In a REST application, it’s often the case that several clients might interact with a single resource, each holding a copy of the resources state. At any point in time, these client’s understanding of resource state may differ from each other or from the server. Without some way of realigning resource state, changes requested by a client based on an out-of-date understanding of resource may have undesired effects, from repeating computationally expensive requests to overwriting and losing another client’s changes.
Thankfully, the HTTP specification provides a simple mechanism for aligning resource state, and preventing race conditions. This mechanism is provided by the combination of entity tags and conditional requests.
An entity tag, specified by the
ETag HTTP header, is an opaque token
that the server associates with a particular state of a resource. Whenever
the resource state changes, the entity tag should be changed accordingly.
ETag value can be used by clients and servers to determine if
a request to a resource is up-to-date by comparing the value of the
header on the incoming request, to the value of the
ETag header present
on the server. If the values match, the client request is using an
up-to-date representation of the resource. If the values do not match, the
client should refresh its copy of the resource to make sure it is
A conditional request is a request that may be executed differently depending on the value of specific HTTP headers. These headers define the precondition that must be true before the server should execute the request. With respect to entity tags, we have two options for making requests conditional.
- If-Match: The request will succeed if the ETag of the remote resource is equal to the one listed in this header.
- If-None-Match: The request will succeed if the ETag of the remote resource is different to each listed in this header.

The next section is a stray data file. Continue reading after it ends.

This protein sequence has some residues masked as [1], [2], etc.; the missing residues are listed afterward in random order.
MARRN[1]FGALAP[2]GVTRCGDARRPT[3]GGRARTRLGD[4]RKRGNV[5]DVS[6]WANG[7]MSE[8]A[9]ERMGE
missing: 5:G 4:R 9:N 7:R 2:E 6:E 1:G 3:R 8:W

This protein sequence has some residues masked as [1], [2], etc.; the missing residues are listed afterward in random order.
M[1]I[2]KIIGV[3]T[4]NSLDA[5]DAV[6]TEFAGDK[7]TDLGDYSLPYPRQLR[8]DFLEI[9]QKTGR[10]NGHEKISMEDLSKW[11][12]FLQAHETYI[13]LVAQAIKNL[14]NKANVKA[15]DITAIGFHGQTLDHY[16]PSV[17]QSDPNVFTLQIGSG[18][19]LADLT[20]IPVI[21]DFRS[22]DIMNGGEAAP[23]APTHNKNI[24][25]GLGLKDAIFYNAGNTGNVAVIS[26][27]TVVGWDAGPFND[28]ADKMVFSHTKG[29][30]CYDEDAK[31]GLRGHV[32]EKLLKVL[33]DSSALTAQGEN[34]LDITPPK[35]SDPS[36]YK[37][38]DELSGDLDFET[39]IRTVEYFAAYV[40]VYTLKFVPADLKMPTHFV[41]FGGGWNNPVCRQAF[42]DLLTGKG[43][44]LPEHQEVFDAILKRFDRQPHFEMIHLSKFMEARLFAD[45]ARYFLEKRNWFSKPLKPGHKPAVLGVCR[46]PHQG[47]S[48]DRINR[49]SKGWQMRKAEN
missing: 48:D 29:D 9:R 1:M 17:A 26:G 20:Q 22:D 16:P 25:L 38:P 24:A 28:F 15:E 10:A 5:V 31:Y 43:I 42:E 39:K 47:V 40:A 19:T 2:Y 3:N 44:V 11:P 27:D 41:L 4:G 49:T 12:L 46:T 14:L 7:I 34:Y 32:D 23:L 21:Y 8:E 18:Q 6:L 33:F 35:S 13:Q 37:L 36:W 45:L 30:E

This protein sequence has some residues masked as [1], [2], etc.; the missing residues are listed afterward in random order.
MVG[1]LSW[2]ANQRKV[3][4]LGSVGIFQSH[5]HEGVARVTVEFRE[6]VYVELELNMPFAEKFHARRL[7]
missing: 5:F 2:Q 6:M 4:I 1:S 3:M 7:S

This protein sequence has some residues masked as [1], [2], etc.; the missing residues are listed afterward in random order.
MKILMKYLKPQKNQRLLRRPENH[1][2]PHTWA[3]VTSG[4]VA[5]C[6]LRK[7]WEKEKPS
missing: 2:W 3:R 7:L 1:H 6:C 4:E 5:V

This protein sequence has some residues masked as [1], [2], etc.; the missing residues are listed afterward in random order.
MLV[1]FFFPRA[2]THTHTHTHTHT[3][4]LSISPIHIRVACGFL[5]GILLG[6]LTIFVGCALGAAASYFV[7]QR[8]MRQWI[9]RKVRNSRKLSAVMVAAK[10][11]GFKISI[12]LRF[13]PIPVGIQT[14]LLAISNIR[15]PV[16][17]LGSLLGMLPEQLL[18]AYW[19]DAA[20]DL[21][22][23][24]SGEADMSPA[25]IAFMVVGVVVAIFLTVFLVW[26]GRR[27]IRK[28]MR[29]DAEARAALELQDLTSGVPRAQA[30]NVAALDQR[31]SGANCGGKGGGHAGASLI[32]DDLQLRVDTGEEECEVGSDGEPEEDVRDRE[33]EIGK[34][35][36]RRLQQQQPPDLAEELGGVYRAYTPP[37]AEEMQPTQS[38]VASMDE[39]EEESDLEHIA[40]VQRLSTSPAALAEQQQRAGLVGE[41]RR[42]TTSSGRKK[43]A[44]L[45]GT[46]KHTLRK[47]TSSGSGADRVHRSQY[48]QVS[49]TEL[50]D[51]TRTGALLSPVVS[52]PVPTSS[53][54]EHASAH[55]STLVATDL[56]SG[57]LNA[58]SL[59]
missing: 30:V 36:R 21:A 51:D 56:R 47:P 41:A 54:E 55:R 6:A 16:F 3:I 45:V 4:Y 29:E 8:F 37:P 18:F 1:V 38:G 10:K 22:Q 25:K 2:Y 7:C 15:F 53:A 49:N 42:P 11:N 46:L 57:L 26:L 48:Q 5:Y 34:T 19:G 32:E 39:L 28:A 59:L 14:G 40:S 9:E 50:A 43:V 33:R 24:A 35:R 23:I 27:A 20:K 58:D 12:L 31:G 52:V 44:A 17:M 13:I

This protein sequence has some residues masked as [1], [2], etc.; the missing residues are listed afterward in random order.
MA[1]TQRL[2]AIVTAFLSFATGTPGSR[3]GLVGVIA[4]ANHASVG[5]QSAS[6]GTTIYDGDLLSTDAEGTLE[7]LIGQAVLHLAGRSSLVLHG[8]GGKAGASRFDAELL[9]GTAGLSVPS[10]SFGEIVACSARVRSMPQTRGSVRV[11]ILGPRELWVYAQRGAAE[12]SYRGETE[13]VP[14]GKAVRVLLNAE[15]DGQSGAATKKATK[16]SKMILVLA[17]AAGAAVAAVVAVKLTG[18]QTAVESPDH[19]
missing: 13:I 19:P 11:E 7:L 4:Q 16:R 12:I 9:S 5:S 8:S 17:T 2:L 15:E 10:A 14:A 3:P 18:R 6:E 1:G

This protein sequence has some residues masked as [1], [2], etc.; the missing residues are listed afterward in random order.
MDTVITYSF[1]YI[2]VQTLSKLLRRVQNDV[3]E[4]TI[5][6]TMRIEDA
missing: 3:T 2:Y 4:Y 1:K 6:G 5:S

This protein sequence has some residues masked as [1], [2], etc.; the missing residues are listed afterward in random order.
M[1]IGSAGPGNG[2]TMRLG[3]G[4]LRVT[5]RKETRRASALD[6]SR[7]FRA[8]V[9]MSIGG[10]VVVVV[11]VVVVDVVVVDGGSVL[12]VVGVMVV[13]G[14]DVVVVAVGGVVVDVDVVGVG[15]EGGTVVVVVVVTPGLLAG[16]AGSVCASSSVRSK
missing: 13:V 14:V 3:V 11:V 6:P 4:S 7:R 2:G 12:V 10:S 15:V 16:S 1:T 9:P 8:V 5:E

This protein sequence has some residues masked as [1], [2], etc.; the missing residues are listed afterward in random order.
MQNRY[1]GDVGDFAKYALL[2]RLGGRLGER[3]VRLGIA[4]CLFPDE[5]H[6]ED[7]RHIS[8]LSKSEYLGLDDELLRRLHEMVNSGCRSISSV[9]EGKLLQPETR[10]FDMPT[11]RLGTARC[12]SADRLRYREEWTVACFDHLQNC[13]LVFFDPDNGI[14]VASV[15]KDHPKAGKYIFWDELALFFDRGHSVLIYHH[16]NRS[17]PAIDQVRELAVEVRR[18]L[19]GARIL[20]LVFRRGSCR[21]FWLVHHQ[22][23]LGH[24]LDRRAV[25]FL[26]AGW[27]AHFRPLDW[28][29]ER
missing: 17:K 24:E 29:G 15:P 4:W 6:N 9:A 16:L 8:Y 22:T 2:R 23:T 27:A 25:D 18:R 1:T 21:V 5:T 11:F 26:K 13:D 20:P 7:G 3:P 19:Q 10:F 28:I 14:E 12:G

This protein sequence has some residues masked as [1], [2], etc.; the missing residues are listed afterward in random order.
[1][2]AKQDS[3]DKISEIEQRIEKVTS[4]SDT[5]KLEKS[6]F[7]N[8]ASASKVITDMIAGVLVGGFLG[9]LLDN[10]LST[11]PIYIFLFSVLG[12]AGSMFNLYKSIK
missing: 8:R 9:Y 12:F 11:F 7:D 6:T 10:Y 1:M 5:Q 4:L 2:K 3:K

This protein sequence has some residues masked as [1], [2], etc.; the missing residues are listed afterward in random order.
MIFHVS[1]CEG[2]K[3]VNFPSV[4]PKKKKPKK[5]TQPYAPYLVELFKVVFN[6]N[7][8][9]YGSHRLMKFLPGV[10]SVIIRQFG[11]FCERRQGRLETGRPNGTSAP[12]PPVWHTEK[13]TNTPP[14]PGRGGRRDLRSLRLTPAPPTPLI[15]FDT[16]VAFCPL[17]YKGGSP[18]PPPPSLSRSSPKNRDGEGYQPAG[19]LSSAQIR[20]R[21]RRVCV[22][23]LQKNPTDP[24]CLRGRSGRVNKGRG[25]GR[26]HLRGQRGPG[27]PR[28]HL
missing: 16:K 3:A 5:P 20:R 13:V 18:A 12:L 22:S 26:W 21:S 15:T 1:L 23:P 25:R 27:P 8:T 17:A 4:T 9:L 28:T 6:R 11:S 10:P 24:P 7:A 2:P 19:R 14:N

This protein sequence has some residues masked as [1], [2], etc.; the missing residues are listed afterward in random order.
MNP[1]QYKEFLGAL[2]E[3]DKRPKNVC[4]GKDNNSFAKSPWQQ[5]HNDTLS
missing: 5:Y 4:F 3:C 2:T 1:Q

By specifying the appropriate
ETag and condition header, you can perform
optimistic locking for concurrent operations on a resource. Let’s walk
through an example of how this works in practice.
Consider the use case of updating a remote resource using HTTP. As an example, imagine you want to modify some data in a spreadsheet. First, the client uses a GET request to fetch a copy of the document, makes local modifications, then issues a PUT request to update the resource on the server.
With a single client, this interaction happens smoothly. Unfortunately, once we have more than one client we need to take into account concurrency. While client A is modifying its local copy of a resource, client B can fetch the same resource and modify its local copy. If both clients then attempt to PUT their modifications back to the server, the modifications of the first client to PUT are lost when the second client to PUT overwrites them. And neither client is aware of the situation. The decision about who’s changes are kept depends on the performance of the clients, the network, the server, or any number of factors. This is a race condition that leads to difficult to detect bugs and unexpected behaviour.
To avoid this race condition, we need a way to notify client’s of conflicts. Conditional requests allow us to implement an optimistic locking algorithm to avoid race conditions. With optimistic locking, each client is able to make local changes to a resource, and notifying each client of conflicts when those changes are committed back to the server.
In this example, we implement optimistic locking using the
header. If the
ETag header does not match the value of the resource on
the server, the server rejects the change with a
412 Precondition Failed
error. The client is therefore notified of the error, and can try the
request again after updating their local copy of the resource.
Conditional requests are a key feature of HTTP and allow us to build efficient and complex applications using optimistic locking. They are a fundamental feature of the Web that, if used properly, allow you to build scalable and performant distributed applications.